Research data collected by graduate students during their programs remain the property of the LFS, and in some cases, of the funding agency. Copies of all data are to be filed with the student’s Supervisor. Thesis research should be prepared for publication within 6 months of the Final Oral Examination. After this time, the Supervisor may assume responsibility for communicating the research findings.

GRADUATION

The student must maintain his/her registration until the thesis is submitted to Special Collections in the Main Library. Registration must be maintained by registering in both Winter Session and Summer Session in courses and/or thesis credits. All fees must be paid in full. The thesis must be filed with the Faculty of Graduate and Postdoctoral Studies by the date published in the Calendar.

Students should apply for graduation on-line: http://students.ubc.ca/current/graduation.cfm

It is the Graduate Program Advisor’s responsibility to confirm that all program requirements (courses, comprehensive examinations, etc.) have been satisfied.

APPENDICES

APPENDIX A: RESPONSIBILITIES OF A SUPERVISOR

(See: http://www.grad.ubc.ca/handbook-graduate-supervision/supervisor-responsibilities)

Master’s Program

  • Foster academic excellence.
  • Establish a supervisory committee early in the student’s program and convene a meeting, at least once annually, to evaluate the student’s progress, with input from the student and colleagues wherever appropriate.
  • Assist the student in the development of academic and research programs.
  • Arrange and chair meetings of the Supervisory Committee and record its assessment of academic and research progress in writing. Send copies to the student, committee members, and Graduate Programs Office after each meeting.
  • Arrange examinations (examiners, time, date, room, etc.).
  • Provide adequate research facilities and funding to support the student’s research project.
  • Assist and direct the student in the preparation of the thesis.
  • Have sufficient familiarity with the field of research to provide guidance and/or a willingness to gain that familiarity before agreeing to act as Supervisor.
  • Respond to written work submitted by the student in a timely and thorough manner, with constructive suggestions for improvement and continuation. The turnaround time for comments on written work should not normally exceed 3 weeks.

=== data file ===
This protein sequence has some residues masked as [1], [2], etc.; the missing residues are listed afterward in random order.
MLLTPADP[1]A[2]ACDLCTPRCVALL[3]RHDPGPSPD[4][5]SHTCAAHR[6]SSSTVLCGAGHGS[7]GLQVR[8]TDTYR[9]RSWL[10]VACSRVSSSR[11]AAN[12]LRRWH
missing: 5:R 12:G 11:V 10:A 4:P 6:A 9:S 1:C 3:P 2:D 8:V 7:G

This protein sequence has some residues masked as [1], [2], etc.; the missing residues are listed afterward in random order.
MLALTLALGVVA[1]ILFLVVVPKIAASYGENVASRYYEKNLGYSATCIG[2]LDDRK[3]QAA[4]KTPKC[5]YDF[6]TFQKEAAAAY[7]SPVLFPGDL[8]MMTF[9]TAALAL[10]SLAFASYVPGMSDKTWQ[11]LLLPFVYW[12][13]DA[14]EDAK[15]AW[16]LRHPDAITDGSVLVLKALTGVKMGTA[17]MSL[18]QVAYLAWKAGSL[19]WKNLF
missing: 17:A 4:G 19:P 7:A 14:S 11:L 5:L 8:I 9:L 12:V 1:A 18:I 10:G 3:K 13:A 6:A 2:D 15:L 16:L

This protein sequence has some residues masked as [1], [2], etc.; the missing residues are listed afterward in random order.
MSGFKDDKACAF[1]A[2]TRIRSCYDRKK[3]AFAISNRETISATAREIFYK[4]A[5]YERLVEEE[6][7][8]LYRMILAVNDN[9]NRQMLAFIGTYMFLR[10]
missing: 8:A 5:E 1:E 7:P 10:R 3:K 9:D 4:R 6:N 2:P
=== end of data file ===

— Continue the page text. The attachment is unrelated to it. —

• Make arrangements to ensure continuity of supervision when absent for two months or longer.
  • Within the norms appropriate to the discipline, make reasonable arrangements to ensure that the research resources needed for the thesis project are available to the student and, when necessary, assist the student in gaining access to facilities or research materials.
  • Help to ensure that the research environment is safe, healthy and free from harassment, discrimination and conflict.
  • When there is conflicting advice or when there are different expectations on the part of co-supervisors or members of the Supervisory Committee endeavor to achieve consensus and resolve the differences.
  • Assist the student to be aware of current program requirements, deadlines, sources of funding, etc.
  • Encourage the student to make presentations of research results within the University, as well as to outside scholarly or professional bodies, as appropriate.
  • Help the student plan the work, set a time schedule and adhere as closely as possible to that schedule. Encourage the student to complete their program of studies when it would not be in their best interest to extend it.
  • Appropriately acknowledge the student’s contributions to presentations and published material, in many cases via joint authorship.

Doctoral Program

  • Ensure that recommendations for external examiners of doctoral theses are made to the Graduate Program Advisor and forwarded to the Associate Dean’s Office in a timely manner; make other arrangements for oral examination of the thesis and assist the student to comply with any changes that need to be made after the oral examination.
  • Other items are the same as for the Master’s Program.

APPENDIX B: RESPONSIBILITIES OF A GRADUATE STUDENT

See: http://www.grad.ubc.ca/handbook-graduate-supervision/graduate-student-responsibilities

  • Make a commitment and show dedicated efforts to gain the background knowledge and skills needed to pursue the research project successfully.